Living with hearing loss can be quite an adjustment for you and your family. It can also come with some hazards.
What’s going to happen if you can’t hear a smoke detector or someone yelling your name? Car noises can warn you about hazards ahead, but if you have neglected hearing loss, you won’t hear them.
But the “what ifs” aren’t something you need to worry about. If you are dealing with untreated hearing loss, getting a hearing exam is the first thing you need to do. Here are a few tips to help keep people with hearing aids and their loved ones safer whether or not they are using their hearing aid.
1. Take a friend with you when you leave the house
Bring somebody with good hearing out with you if possible. If you have to go out alone, request that people come closer and look at you when they talk.
2. Stay focused when you drive
It’s important to stay focused when you’re driving because you can’t rely on your hearing as much for cues. Pull off the road if you need to plot a route and stay away from your GPS and phone. Before driving, if you are concerned that you may have an issue with your hearing, call us for an evaluation.
If there are moments while you’re driving that you might need to have your passengers quiet down or turn off the radio, there’s no reason to be embarrassed. Safety first!
3. Consider a service dog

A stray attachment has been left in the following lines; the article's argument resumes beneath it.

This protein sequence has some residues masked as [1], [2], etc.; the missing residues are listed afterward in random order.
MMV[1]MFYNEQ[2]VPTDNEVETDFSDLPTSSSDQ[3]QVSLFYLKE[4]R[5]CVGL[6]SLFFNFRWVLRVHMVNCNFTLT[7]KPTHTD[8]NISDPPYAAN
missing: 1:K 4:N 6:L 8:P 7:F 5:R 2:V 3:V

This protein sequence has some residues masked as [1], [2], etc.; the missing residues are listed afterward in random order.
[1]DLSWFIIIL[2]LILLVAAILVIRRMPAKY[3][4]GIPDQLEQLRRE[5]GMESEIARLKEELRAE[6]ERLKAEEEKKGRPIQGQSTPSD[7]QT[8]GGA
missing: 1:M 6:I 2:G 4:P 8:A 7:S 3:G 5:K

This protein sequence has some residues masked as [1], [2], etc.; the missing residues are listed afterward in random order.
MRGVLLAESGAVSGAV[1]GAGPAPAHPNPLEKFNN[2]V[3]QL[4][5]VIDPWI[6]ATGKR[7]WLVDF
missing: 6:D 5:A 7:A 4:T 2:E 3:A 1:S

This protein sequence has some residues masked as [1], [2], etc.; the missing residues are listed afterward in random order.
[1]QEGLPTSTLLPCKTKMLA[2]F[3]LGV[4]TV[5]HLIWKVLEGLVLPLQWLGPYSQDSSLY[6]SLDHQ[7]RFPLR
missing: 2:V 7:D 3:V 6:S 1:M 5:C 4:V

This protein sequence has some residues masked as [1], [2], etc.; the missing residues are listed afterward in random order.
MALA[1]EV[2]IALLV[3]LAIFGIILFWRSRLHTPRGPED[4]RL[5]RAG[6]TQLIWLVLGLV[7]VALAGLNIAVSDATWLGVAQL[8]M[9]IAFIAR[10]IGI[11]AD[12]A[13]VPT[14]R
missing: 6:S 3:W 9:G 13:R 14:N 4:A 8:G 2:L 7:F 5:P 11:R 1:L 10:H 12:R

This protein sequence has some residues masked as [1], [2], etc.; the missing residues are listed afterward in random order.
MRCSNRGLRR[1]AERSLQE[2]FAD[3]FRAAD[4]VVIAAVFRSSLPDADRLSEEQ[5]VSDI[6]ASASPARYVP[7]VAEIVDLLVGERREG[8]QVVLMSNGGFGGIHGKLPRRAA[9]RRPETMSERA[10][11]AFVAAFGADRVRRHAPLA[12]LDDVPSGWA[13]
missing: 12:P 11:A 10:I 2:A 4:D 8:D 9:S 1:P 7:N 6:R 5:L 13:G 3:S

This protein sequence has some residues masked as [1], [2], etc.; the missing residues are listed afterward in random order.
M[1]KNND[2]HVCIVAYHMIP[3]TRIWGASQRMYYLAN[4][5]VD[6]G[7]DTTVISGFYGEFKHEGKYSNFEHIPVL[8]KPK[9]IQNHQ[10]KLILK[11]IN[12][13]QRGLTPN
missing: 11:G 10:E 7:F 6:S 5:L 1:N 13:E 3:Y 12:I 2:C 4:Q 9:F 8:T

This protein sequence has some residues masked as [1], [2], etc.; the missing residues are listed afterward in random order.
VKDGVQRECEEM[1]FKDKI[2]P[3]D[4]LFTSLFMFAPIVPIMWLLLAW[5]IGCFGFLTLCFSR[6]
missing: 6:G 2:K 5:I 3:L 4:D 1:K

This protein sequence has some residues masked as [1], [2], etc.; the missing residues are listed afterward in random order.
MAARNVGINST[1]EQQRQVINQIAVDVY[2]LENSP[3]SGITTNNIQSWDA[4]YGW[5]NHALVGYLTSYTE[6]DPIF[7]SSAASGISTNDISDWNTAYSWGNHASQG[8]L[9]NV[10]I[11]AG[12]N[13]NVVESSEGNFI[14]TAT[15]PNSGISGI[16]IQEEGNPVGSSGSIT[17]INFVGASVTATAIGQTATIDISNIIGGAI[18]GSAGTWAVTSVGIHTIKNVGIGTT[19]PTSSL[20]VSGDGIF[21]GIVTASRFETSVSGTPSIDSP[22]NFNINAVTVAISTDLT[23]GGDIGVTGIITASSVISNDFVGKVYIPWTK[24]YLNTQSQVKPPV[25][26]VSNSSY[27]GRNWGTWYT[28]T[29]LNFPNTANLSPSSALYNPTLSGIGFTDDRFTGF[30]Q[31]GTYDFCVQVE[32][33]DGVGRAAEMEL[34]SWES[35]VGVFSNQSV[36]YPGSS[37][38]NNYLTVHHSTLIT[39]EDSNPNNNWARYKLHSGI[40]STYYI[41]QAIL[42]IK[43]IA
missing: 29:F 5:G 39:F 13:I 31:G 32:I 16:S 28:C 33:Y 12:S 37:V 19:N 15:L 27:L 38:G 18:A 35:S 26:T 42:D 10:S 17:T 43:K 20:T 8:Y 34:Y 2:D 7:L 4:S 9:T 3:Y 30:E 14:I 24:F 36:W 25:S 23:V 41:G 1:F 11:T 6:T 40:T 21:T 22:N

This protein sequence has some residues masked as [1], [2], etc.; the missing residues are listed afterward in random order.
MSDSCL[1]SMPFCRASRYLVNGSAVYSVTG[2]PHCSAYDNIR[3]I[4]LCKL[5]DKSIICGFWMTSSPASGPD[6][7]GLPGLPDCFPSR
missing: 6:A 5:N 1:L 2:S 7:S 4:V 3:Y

You think of service dogs as helpful for those with loss of vision, epilepsy, or other conditions. But if you’re dealing with auditory problems, they can also be very helpful. A service dog can be trained to warn you of hazards. When someone is at your door they can let you know.
They can assist you with your hearing issues and they are also wonderful companions.
4. Have a plan
Determine what you’ll do before an emergency happens. Talk it over it with others. If you plan to go into the basement during a tornado, be certain your family knows where they’ll find you. In case of a fire, plan a designated location that you’ll be outside the house.
This way, if something were to happen and you became trapped, family and emergency personnel can act quickly to assist you.
5. When you’re driving, adjust to visual clues
Your hearing loss has probably worsened over time. If your hearing aids aren’t regularly fine-tuned, you might find yourself relying more on your eyes. Be aware of flashing lights on the road since you might not hear sirens. Be extra diligent when pedestrians are around.
6. Share your hearing trouble with friends and family
It might be tough to admit, but it’s important that people in your life know about your hearing issues. They can alert you to something you may not hear so that you can go to safety. They probably won’t bother alerting you if they think you hear it too.
7. Keep your car well-maintained
As somebody living with hearing loss, you may not be able to hear unusual thumps, clicks, or screeches when you’re driving. These sounds could suggest a mechanical issue with your vehicle. Your car could take significant damage and your safety might be in danger if these noises aren’t addressed. When you take your vehicle in for routine maintenance, ask your mechanic to give your car a general once-over.
8. Have your hearing loss treated
If you want to stay safe, getting your hearing loss treated is essential. Have your hearing checked yearly to determine when your hearing loss is extensive enough to require an assistive device. Don’t wait because of time constraints, money, or pride. Hearing aids nowadays are very functional, affordable, and unobtrusive. A hearing aid can help you remain safer in all aspects of your life.